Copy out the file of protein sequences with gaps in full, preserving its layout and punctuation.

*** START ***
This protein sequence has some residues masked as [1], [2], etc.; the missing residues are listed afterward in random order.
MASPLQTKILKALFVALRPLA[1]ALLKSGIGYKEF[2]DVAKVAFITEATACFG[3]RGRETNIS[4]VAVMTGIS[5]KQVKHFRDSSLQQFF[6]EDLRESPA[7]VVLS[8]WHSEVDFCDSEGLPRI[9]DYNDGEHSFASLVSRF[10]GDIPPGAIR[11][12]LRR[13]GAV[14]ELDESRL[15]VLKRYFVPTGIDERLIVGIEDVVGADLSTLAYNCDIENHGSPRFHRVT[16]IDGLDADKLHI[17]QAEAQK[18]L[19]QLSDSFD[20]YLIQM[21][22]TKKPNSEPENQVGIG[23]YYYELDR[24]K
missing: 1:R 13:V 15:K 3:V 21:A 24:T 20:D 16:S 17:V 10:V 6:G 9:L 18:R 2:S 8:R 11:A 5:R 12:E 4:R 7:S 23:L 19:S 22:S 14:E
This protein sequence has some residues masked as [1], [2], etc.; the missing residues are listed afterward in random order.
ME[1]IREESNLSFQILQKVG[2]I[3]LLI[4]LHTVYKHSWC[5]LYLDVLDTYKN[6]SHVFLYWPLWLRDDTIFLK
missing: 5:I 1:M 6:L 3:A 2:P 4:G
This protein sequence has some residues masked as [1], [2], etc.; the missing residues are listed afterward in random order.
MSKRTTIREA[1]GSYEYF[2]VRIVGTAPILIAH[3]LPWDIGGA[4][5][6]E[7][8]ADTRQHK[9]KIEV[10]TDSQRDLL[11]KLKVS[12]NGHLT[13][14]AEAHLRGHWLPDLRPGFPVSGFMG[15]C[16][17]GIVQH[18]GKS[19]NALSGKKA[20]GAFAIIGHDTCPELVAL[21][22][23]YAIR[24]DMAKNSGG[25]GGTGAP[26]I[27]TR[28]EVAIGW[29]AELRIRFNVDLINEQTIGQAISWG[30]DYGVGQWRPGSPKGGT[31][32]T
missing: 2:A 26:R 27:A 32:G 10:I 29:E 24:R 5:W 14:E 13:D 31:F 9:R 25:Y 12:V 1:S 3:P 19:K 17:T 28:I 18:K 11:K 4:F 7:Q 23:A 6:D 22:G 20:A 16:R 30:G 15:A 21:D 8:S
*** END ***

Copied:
This protein sequence has some residues masked as [1], [2], etc.; the missing residues are listed afterward in random order.
MASPLQTKILKALFVALRPLA[1]ALLKSGIGYKEF[2]DVAKVAFITEATACFG[3]RGRETNIS[4]VAVMTGIS[5]KQVKHFRDSSLQQFF[6]EDLRESPA[7]VVLS[8]WHSEVDFCDSEGLPRI[9]DYNDGEHSFASLVSRF[10]GDIPPGAIR[11][12]LRR[13]GAV[14]ELDESRL[15]VLKRYFVPTGIDERLIVGIEDVVGADLSTLAYNCDIENHGSPRFHRVT[16]IDGLDADKLHI[17]QAEAQK[18]L[19]QLSDSFD[20]YLIQM[21][22]TKKPNSEPENQVGIG[23]YYYELDR[24]K
missing: 1:R 13:V 15:K 3:V 21:A 24:T 20:D 16:S 17:V 10:V 6:G 9:L 18:R 2:S 8:R 11:A 5:R 12:E 4:R 7:S 23:L 19:S 22:S 14:E
This protein sequence has some residues masked as [1], [2], etc.; the missing residues are listed afterward in random order.
ME[1]IREESNLSFQILQKVG[2]I[3]LLI[4]LHTVYKHSWC[5]LYLDVLDTYKN[6]SHVFLYWPLWLRDDTIFLK
missing: 5:I 1:M 6:L 3:A 2:P 4:G
This protein sequence has some residues masked as [1], [2], etc.; the missing residues are listed afterward in random order.
MSKRTTIREA[1]GSYEYF[2]VRIVGTAPILIAH[3]LPWDIGGA[4][5][6]E[7][8]ADTRQHK[9]KIEV[10]TDSQRDLL[11]KLKVS[12]NGHLT[13][14]AEAHLRGHWLPDLRPGFPVSGFMG[15]C[16][17]GIVQH[18]GKS[19]NALSGKKA[20]GAFAIIGHDTCPELVAL[21][22][23]YAIR[24]DMAKNSGG[25]GGTGAP[26]I[27]TR[28]EVAIGW[29]AELRIRFNVDLINEQTIGQAISWG[30]DYGVGQWRPGSPKGGT[31][32]T
missing: 2:A 26:R 27:A 32:G 10:I 29:E 24:R 5:W 14:E 13:D 31:F 9:R 25:Y 12:V 1:S 3:P 19:K 17:T 28:I 18:K 11:K 4:F 7:Q 23:A 6:D 22:G 20:A 16:R 30:G 15:A 21:D 8:S